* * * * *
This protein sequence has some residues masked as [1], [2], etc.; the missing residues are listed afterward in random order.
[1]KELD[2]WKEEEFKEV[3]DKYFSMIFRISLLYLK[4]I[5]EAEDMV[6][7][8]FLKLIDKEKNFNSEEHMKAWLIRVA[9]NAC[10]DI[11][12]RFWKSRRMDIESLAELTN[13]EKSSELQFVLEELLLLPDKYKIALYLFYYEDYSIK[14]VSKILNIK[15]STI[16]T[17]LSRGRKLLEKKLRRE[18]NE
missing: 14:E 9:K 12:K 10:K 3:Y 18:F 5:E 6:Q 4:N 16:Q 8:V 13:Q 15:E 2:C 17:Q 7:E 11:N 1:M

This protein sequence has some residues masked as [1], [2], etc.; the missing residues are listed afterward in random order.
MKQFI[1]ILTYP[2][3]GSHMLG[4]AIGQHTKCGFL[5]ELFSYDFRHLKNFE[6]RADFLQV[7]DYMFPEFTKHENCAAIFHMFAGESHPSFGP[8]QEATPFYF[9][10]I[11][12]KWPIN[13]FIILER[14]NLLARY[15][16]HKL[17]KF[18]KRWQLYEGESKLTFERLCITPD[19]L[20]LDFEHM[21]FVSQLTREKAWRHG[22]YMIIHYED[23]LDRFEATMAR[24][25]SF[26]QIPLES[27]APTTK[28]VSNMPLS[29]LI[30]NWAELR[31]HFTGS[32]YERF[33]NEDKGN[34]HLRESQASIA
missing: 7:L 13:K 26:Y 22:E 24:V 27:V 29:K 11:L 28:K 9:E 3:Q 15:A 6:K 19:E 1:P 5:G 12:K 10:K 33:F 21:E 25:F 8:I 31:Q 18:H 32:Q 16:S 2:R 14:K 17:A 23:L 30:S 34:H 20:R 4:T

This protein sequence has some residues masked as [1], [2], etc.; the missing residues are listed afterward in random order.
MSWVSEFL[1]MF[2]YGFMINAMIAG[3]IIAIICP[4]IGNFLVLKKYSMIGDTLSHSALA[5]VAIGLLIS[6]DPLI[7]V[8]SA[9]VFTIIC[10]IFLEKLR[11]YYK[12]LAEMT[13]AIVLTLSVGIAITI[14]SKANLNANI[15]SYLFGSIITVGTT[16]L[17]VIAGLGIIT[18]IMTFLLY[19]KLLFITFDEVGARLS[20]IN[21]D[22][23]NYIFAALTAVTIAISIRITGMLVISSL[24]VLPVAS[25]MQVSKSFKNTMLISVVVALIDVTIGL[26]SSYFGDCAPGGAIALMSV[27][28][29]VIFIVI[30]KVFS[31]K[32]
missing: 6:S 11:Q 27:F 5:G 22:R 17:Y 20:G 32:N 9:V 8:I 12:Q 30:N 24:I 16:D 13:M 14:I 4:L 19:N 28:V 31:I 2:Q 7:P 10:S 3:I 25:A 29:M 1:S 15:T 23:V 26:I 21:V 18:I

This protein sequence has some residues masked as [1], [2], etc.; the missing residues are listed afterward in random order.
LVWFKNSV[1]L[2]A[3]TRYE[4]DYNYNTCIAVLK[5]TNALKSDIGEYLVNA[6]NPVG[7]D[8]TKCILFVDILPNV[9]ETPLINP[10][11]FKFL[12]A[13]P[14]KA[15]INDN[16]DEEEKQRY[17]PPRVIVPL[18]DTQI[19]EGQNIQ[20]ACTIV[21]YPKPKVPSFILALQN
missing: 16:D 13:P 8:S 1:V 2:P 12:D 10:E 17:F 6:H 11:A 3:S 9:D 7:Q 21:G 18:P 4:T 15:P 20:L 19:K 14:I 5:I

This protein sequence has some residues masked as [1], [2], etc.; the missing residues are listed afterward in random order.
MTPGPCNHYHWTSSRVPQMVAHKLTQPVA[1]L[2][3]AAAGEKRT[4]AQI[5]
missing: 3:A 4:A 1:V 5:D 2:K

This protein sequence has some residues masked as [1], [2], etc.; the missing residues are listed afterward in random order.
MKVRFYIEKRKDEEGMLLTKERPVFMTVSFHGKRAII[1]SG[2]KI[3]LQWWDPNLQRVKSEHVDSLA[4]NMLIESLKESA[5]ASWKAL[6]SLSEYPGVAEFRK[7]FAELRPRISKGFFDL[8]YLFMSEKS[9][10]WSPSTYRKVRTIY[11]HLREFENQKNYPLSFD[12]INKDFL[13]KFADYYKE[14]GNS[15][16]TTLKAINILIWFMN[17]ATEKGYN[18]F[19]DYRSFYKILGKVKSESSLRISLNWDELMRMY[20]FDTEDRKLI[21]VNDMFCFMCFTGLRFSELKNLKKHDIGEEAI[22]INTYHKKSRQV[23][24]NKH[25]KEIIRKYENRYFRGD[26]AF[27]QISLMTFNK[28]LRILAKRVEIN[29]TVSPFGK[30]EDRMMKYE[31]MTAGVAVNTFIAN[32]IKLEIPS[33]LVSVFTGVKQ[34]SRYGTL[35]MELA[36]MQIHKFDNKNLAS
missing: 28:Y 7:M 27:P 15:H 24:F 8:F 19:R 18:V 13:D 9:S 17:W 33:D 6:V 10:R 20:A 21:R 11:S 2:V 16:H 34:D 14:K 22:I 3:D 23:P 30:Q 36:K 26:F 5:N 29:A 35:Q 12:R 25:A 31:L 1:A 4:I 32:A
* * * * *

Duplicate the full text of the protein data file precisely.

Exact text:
This protein sequence has some residues masked as [1], [2], etc.; the missing residues are listed afterward in random order.
[1]KELD[2]WKEEEFKEV[3]DKYFSMIFRISLLYLK[4]I[5]EAEDMV[6][7][8]FLKLIDKEKNFNSEEHMKAWLIRVA[9]NAC[10]DI[11][12]RFWKSRRMDIESLAELTN[13]EKSSELQFVLEELLLLPDKYKIALYLFYYEDYSIK[14]VSKILNIK[15]STI[16]T[17]LSRGRKLLEKKLRRE[18]NE
missing: 14:E 9:K 12:K 10:K 3:Y 18:F 5:E 6:Q 4:N 16:Q 8:V 13:Q 15:E 2:C 17:Q 7:E 11:N 1:M

This protein sequence has some residues masked as [1], [2], etc.; the missing residues are listed afterward in random order.
MKQFI[1]ILTYP[2][3]GSHMLG[4]AIGQHTKCGFL[5]ELFSYDFRHLKNFE[6]RADFLQV[7]DYMFPEFTKHENCAAIFHMFAGESHPSFGP[8]QEATPFYF[9][10]I[11][12]KWPIN[13]FIILER[14]NLLARY[15][16]HKL[17]KF[18]KRWQLYEGESKLTFERLCITPD[19]L[20]LDFEHM[21]FVSQLTREKAWRHG[22]YMIIHYED[23]LDRFEATMAR[24][25]SF[26]QIPLES[27]APTTK[28]VSNMPLS[29]LI[30]NWAELR[31]HFTGS[32]YERF[33]NEDKGN[34]HLRESQASIA
missing: 7:L 13:K 26:Y 22:E 24:V 27:V 29:K 11:L 28:K 9:E 3:Q 15:A 6:K 19:E 1:P 5:G 12:K 10:K 33:F 21:E 25:F 8:I 31:Q 18:H 32:Q 16:S 2:R 14:K 17:A 23:L 30:S 34:H 20:R 4:T

This protein sequence has some residues masked as [1], [2], etc.; the missing residues are listed afterward in random order.
MSWVSEFL[1]MF[2]YGFMINAMIAG[3]IIAIICP[4]IGNFLVLKKYSMIGDTLSHSALA[5]VAIGLLIS[6]DPLI[7]V[8]SA[9]VFTIIC[10]IFLEKLR[11]YYK[12]LAEMT[13]AIVLTLSVGIAITI[14]SKANLNANI[15]SYLFGSIITVGTT[16]L[17]VIAGLGIIT[18]IMTFLLY[19]KLLFITFDEVGARLS[20]IN[21]D[22][23]NYIFAALTAVTIAISIRITGMLVISSL[24]VLPVAS[25]MQVSKSFKNTMLISVVVALIDVTIGL[26]SSYFGDCAPGGAIALMSV[27][28][29]VIFIVI[30]KVFS[31]K[32]
missing: 6:S 11:Q 27:F 5:G 22:R 17:Y 20:G 32:N 9:V 8:I 12:Q 30:N 24:I 16:D 13:M 14:I 4:L 19:N 28:V 31:I 2:Q 7:P 10:S 3:I 25:A 29:M 1:S 15:T 23:V 26:I 21:V 18:I

This protein sequence has some residues masked as [1], [2], etc.; the missing residues are listed afterward in random order.
LVWFKNSV[1]L[2]A[3]TRYE[4]DYNYNTCIAVLK[5]TNALKSDIGEYLVNA[6]NPVG[7]D[8]TKCILFVDILPNV[9]ETPLINP[10][11]FKFL[12]A[13]P[14]KA[15]INDN[16]DEEEKQRY[17]PPRVIVPL[18]DTQI[19]EGQNIQ[20]ACTIV[21]YPKPKVPSFILALQN
missing: 16:D 13:P 8:S 1:V 2:P 12:D 10:E 17:F 6:H 11:A 3:S 9:D 7:Q 21:G 18:P 4:T 15:P 20:L 19:K 14:I 5:I

This protein sequence has some residues masked as [1], [2], etc.; the missing residues are listed afterward in random order.
MTPGPCNHYHWTSSRVPQMVAHKLTQPVA[1]L[2][3]AAAGEKRT[4]AQI[5]
missing: 3:A 4:A 1:V 5:D 2:K

This protein sequence has some residues masked as [1], [2], etc.; the missing residues are listed afterward in random order.
MKVRFYIEKRKDEEGMLLTKERPVFMTVSFHGKRAII[1]SG[2]KI[3]LQWWDPNLQRVKSEHVDSLA[4]NMLIESLKESA[5]ASWKAL[6]SLSEYPGVAEFRK[7]FAELRPRISKGFFDL[8]YLFMSEKS[9][10]WSPSTYRKVRTIY[11]HLREFENQKNYPLSFD[12]INKDFL[13]KFADYYKE[14]GNS[15][16]TTLKAINILIWFMN[17]ATEKGYN[18]F[19]DYRSFYKILGKVKSESSLRISLNWDELMRMY[20]FDTEDRKLI[21]VNDMFCFMCFTGLRFSELKNLKKHDIGEEAI[22]INTYHKKSRQV[23][24]NKH[25]KEIIRKYENRYFRGD[26]AF[27]QISLMTFNK[28]LRILAKRVEIN[29]TVSPFGK[30]EDRMMKYE[31]MTAGVAVNTFIAN[32]IKLEIPS[33]LVSVFTGVKQ[34]SRYGTL[35]MELA[36]MQIHKFDNKNLAS
missing: 28:Y 7:M 27:P 15:H 24:F 8:F 19:R 18:V 13:D 9:S 17:W 33:D 6:V 10:R 20:A 21:R 11:S 2:V 16:H 34:D 14:K 22:I 3:D 23:P 30:Q 36:K 26:F 5:N 29:A 35:Q 12:R 25:A 31:L 1:A 4:I 32:A